Baby & Father in a Bed
Baby & Father in a Bed
Three in a Bed
Cosleeping is natural and instinctual.
James McKenna PhD, who has been studying it for 25 years, says:
"Sleeping alone [for a baby] is not biologically
correct. Human infants are born more neurologically immature than any other
species (excluding marsupials.)
Our central nervous systems depend on a
microenvironment that is like the in-utero environment, full of sensory
stimulation. Babies need the warmth, stimulation and monitoring that comes with
sleeping next to a caregiver.
Almost all, fully 95 percent, of the world
sleeps with their baby, and there are only very few cultures in the world for
which babies sleeping alone is even thought to be acceptable or desirable.
many Asian cultures where cosleeping is the norm, including China, Vietnam,
Cambodia and Thailand, Sudden Infant Death Syndrome (SIDS) is either unheard of
or rare. In Hong Kong and Japan, which have almost universal cosleeping, SIDS
rates are among the lowest in the world.
The vast majority of scientific
studies on infant behavior and development conducted in diverse fields during
the last 100 years suggests that the question placed before us should not be
“Is it safe to sleep with my baby?” but rather, “Is it safe not to do so?”
Some Advantages of Cosleeping:-
- Easy to respond to baby’s
cues, thereby facilitating attachment parenting.
- A key element in mother-child
- It facilitates the transition from the comfort and security of the
womb and mother’s heartbeat and voice, to independence and security in a
strange and often frightening world. This is done gradually and compassionately
by attachment parenting and co-sleeping. The modern misconception of the need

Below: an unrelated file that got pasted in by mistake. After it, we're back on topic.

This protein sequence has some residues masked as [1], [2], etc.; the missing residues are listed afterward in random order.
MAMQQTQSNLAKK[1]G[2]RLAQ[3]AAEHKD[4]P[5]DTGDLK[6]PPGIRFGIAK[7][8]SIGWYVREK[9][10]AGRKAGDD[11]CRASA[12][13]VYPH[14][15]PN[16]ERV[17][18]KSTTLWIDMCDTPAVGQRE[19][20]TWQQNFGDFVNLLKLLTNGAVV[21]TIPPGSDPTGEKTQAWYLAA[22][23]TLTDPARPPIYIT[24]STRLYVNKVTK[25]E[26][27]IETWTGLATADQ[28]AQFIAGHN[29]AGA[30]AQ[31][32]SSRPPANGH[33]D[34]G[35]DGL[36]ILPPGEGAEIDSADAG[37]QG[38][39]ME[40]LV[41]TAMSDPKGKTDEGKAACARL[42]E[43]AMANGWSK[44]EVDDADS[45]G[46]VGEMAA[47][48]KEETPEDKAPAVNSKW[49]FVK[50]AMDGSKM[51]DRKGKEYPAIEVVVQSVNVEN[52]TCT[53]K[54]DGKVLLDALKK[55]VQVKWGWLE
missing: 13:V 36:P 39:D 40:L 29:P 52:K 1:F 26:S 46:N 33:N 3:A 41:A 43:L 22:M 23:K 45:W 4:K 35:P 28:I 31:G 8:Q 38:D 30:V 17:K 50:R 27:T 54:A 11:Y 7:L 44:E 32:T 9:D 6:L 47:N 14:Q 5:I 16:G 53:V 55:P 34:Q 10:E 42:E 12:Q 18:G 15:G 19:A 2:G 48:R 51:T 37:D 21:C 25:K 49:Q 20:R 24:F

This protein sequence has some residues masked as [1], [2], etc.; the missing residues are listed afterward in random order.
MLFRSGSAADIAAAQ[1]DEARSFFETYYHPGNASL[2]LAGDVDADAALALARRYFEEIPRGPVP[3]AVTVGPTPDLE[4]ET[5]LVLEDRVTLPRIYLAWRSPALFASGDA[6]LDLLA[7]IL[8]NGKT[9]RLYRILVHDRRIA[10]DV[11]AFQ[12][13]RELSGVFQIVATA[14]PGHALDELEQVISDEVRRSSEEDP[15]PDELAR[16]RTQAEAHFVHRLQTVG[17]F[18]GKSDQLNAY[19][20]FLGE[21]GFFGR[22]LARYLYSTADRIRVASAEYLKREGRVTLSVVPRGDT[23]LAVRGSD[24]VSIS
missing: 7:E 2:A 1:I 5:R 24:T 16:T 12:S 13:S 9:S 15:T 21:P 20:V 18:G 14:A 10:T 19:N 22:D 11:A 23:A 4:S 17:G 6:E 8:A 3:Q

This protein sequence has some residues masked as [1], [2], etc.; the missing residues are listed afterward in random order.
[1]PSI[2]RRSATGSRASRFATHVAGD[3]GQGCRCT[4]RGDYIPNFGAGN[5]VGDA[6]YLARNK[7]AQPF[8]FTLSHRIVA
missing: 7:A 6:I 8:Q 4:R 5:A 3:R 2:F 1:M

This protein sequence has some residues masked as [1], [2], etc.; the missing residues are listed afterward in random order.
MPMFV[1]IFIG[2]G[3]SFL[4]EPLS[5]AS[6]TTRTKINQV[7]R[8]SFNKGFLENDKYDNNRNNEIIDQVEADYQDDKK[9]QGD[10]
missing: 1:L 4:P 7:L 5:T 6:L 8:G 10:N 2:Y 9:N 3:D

to rush the child to independence by hurrying baby onto solids, into its own
bed, to be potty trained, etc. - otherwise the result is supposed dependency
and neediness - is both unnatural and cruel.
- Creates a family intimacy. This is
through caring touch, which is linked to love, stability, non-violence, no
- Mothers respond more quickly to babies in the bed than to
babies in a crib (even when it is in the same room).
- The battleground of
sleep-training and cribs is avoided. In this way, you are avoiding serious
long-lasting psychological trauma to your child. Leaving an adult alone to cry
is bad - so, how much worse for a child?
- Easy to breastfeed on cue.
- Failure to
breastfeed at night (such as recommended by sleep-training) can lead to painful
engorgement or even breast infection. This is avoided. Human breastmilk is thin
and watery, typical of a species that nurses frequently.
- Babies are more likely
to overheat in their own bed than when bed-sharing, and that even with a
feverish skin temperature, co-sleeping babies demonstrate a cooler core body
temperature than that of their lone-sleeping counterparts.
- Can give crucial
catch-up time for a working mother separate from her children during working
- It can be very enjoyable.
- Less likely to be sexual taboos or hang-ups in
- There are a variety of ways to cosleep, e.g. father moves out,
partners swap throughout the night, a bedside crib. There are creative
solutions to any or many of the aspects of cosleeping that do not suit you. In
this way, you can reap the definite advantages of cosleeping without upsetting
yourself in the process.
- Possibly more
sleep is gotten, and certainly more quality
sleep is gotten (versus crib). This is important because a rested parent is
less likely to abuse/neglect their child.
- Safety of baby/child is greatly
increased (e.g. safer from fire, earthquake, other natural disaster, sexual
abuse, abduction, harm from intruders, attacks by pets/animals, suffocation
after vomiting, asthmatic attacks, strangling by bedwear, other injuries and
- Research shows that mothers who cosleep are not only more
aware of and responsive to their infant’s needs, but also that babies who have
coslept regularly have the greatest levels of self-reliance and social independence.
(Lauren Lindsey Porter in Mothering Magazine
- Contributes to world peace as the child is likely to be emotionally
stable and fulfilled, and non-violent (yet strong).
Sources & Resources:-
- Dangerous if practised
carelessly, irresponsibly. Examples include: drunk, drugged,
smoking. Also be careful if you are obese.
- Water beds are not suited to cosleeping.
Natural Family Living